Austin Independent School District is using the First Things First model to implement its high school redesign program at Johnston, LBJ, Reagan, Crockett, and Travis high schools. The national model, which has proven successful in Houston and Kansas City, works by providing additional training to teachers and administrators, breaking the school into smaller learning communities of 300 to 400 students focused on a central theme and creating what's known as the Family Advocacy System. As part of the FAS, an adult on the campus will meet with the same group of 15 to 20 students every week and coach them through academic and social difficulties. These advisory groups are an attempt to create relationships between staff and students, create a better climate at the school, increase attendance, and help students with their college and career plans. The FAS also gives parents a person at the school to talk with about their child's situation. – Michael May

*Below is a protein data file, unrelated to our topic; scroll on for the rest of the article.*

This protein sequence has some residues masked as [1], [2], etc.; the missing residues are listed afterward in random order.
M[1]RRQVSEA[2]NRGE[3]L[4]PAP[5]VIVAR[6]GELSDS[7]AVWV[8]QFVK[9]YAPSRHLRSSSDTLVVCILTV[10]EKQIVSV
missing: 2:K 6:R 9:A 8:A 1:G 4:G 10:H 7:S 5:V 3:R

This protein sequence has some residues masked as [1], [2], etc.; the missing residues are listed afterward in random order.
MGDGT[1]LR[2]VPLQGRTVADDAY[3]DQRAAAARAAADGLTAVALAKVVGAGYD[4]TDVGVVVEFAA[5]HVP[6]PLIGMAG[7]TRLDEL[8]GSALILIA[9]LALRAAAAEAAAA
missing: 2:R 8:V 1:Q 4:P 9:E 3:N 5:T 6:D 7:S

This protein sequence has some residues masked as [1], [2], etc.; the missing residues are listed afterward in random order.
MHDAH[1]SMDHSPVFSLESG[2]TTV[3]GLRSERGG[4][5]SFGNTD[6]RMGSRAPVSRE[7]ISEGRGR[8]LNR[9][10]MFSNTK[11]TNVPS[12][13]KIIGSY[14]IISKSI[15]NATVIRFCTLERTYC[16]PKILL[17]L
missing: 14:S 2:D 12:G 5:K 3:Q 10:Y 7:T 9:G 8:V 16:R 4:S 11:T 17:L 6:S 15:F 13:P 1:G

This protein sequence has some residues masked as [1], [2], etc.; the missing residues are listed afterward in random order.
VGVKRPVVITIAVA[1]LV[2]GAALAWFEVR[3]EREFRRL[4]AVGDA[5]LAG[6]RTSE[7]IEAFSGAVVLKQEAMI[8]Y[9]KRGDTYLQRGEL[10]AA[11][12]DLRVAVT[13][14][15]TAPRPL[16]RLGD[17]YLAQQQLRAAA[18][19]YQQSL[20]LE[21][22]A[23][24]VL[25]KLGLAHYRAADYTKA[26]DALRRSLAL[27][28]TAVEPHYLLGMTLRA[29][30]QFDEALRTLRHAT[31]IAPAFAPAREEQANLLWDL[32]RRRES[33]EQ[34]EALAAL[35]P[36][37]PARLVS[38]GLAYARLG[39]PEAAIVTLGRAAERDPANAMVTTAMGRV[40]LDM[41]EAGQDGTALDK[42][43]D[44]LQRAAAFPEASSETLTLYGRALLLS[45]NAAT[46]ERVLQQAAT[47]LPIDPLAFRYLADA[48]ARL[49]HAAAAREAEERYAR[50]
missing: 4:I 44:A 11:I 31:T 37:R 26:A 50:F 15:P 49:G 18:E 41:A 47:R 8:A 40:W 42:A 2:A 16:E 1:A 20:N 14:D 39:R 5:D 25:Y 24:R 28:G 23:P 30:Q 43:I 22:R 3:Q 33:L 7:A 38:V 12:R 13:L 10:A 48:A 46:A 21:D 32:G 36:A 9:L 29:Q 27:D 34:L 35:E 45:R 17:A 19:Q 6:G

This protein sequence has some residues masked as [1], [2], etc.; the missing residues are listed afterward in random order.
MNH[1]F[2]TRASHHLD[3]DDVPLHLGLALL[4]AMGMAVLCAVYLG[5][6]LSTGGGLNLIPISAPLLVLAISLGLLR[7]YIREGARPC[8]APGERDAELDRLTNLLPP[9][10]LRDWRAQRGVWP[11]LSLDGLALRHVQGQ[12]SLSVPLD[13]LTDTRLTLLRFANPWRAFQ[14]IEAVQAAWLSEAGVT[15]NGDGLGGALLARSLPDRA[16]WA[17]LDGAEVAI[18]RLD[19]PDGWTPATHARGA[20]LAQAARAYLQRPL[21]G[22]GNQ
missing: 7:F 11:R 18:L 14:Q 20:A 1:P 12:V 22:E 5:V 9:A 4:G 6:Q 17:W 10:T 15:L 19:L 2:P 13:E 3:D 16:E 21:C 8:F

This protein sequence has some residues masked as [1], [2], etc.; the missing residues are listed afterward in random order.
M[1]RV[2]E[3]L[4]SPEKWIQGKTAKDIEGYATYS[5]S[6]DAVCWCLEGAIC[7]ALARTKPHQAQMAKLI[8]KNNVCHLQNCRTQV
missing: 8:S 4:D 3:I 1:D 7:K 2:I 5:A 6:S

KUT-FM is dumping LiveSet, the long-running weekly show featuring live performances by local and national musical acts. The program will be replaced by one of public radio's ubiquitous syndicated programs, Wait Wait ... Don't Tell Me!, a weekly one-hour quiz show, which will debut on KUT at 10am Saturday. To make way for Wait Wait, Folkways, hosted by Larry Monroe, will shift back an hour and run 11am-4pm, taking over the 3pm slot formerly occupied by LiveSet. In recent weeks, LiveSet featured performances by Joe Ely, Grupo Fantasma, and the Mother Truckers, among others. In the rhetoric of KUT, eliminating LiveSet will actually allow the station to "bring more live music performances to our listeners." The station will "redirect resources" to live performances in other shows, according to a station press release. "This will help us feature more live music on Folkways and give us the ability to bring in a wider range of acts that come to town and are only available on the weekend," said program director Hawk Mendenhall in the release. KUT is "exploring opportunities to repackage the 20-year LiveSet archive for digital distribution." Hosted by Peter Sagal and taped in front of a live audience, Wait Wait ... Don't Tell Me! challenges guest panelists and listeners with questions about current events. – Kevin Brass